Rotary International History
The Rotary Club of Chicago, Illinois, USA, the world’s first service club was formed in February 1905 by Paul P. Harris, an attorney who wished to recapture in a professional club the same friendly spirit he had felt in the small towns of his youth. The name “Rotary” derived from the early practice of rotating meetings among members’ offices. Rotary’s popularity spread throughout the United States in the decade that followed; clubs were chartered from San Francisco to New York. By 1921, Rotary clubs had been formed on six continents, and the organization adopted the name Rotary International a year later. As Rotary grew, its mission expanded beyond serving the professional and social interests of club members. Rotarians began pooling their resources and contributing their talents to help serve communities in need. The organization’s dedication to this ideal is best expressed in its principal motto: Service Above Self.
Rotary also later embraced a code of ethics, called The 4-Way Test, that has been translated into hundreds of languages.During and after World War II, Rotarians became increasingly involved in promoting international understanding.
The Rotary International Foundation
An endowment fund, set up by Rotarians in 1917 “for doing good in the world,” became a not-for-profit corporation known as The Rotary Foundation in 1928. Upon the death of Paul Harris in 1947, an outpouring of Rotarian donations made in his honor, totaling US$2 million, launched the Foundation’s first program — graduate fellowships, now called Ambassadorial Scholarships. Today, contributions to The Rotary Foundation total more than US$80 million annually and support a wide range of humanitarian grants and educational programs that enable Rotarians to bring hope and promote international understanding throughout the world. In 1985, Rotary made a historic commitment to immunize all of the world’s children against polio. Working in partnership with nongovernmental organizations and national governments thorough its PolioPlus program, Rotary is the largest private-sector contributor to the global polio eradication campaign. Rotarians have mobilized hundreds of thousands of PolioPlus volunteers and have immunized more than one billion children worldwide. By the 2005 target date for certification of a polio-free world, Rotary will have contributed half a billion dollars to the cause.As it approached the dawn of the 21st century, Rotary worked to meet the changing needs of society, expanding its service effort to address such pressing issues as environmental degradation, illiteracy, world hunger, and children at risk.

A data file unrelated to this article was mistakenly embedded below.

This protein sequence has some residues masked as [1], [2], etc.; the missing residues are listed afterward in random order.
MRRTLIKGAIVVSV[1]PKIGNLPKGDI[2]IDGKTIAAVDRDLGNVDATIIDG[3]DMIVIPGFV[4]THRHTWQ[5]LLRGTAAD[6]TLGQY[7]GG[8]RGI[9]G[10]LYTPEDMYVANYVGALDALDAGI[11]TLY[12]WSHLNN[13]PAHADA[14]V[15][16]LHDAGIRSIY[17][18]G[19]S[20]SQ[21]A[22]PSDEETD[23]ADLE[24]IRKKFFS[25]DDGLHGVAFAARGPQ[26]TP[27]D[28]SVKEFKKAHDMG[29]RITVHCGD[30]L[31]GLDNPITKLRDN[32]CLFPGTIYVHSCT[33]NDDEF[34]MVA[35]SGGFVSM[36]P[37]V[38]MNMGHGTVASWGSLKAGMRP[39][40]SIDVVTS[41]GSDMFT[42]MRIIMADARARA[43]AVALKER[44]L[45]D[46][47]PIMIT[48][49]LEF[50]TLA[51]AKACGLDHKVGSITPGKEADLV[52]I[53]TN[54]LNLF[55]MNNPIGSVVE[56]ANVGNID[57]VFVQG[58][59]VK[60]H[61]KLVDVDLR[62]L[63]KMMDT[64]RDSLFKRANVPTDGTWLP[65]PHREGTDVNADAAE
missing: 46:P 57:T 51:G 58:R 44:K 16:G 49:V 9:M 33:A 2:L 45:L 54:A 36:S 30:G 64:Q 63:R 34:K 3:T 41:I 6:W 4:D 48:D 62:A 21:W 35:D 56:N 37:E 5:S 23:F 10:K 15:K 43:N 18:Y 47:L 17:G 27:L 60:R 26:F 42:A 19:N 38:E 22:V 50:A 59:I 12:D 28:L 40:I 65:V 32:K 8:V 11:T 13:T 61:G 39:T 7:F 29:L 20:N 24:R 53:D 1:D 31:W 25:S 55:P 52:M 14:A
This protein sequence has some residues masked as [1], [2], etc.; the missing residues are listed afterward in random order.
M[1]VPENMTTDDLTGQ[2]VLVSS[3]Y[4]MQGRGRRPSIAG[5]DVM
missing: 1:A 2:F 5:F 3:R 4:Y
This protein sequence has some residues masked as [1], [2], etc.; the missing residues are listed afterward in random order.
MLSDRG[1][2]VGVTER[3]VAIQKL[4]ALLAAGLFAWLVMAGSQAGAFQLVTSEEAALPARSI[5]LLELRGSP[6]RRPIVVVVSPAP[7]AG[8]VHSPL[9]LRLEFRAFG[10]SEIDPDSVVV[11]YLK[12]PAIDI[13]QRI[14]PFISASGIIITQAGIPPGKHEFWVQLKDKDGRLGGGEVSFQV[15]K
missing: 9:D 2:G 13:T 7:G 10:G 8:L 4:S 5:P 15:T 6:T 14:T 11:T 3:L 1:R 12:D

The organization admitted women for the first time (worldwide) in 1989 and claims more than 145,000 women in its ranks today. Following the collapse of the Berlin Wall and the dissolution of the Soviet Union, Rotary clubs were formed or re-established throughout Central and Eastern Europe. Today, 1.2 million Rotarians belong to some 31,000 Rotary clubs in 172 countries.
Rotary International Milestones

1905 First Rotary club organized in Chicago, Illinois, USA1905

Second club formed in San Francisco, .

Rotary Club of New York organized in 1909,

First Rotary convention held in Chicago1912.

The Rotary Club of Winnipeg, Manitoba, Canada, becomes the first club outside the United States to be officially chartered. (The club was formed in 1910.)

1917 Endowment fund, forerunner of The Rotary Foundation, established

1932 Four-Way Test formulated by Chicago Rotarian Herbert J. Taylor

1945 Forty-nine Rotarians help draft United Nations Charter in San Francisco

1947 Rotary founder Paul Harris dies;

1947 First 18 Rotary Foundation scholarships granted

1962 First Interact club formed in Melbourne, Florida, USA

1965 Rotary Foundation launches Matching Grants and Group Study Exchange programs

1978 RI’s largest convention, with 39,834 registrants, held in Tokyo

1985 Rotary announces PolioPlus program to immunize all the children of the world against polio

1989 Council on Legislation opens Rotary membership to women worldwide

1989 Rotary clubs chartered in Budapest, Hungary, and Warsaw, Poland, for first time in almost 50 years

1990 Rotary Club of Moscow chartered first club in Soviet Union

1990-91Preserve Planet Earth program inspires some 2,000 Rotary-sponsored environmental projects1994Western Hemisphere declared polio-free

1999 Rotary Centers for International Studies in Peace and Conflict Resolution established

2000 Western Pacific declared polio-free 2002 Europe declared polio-free; first class of 70 Rotary Peace Scholars begin study

2003 Rotarians raise more than US$118 million to support the final stages of polio eradication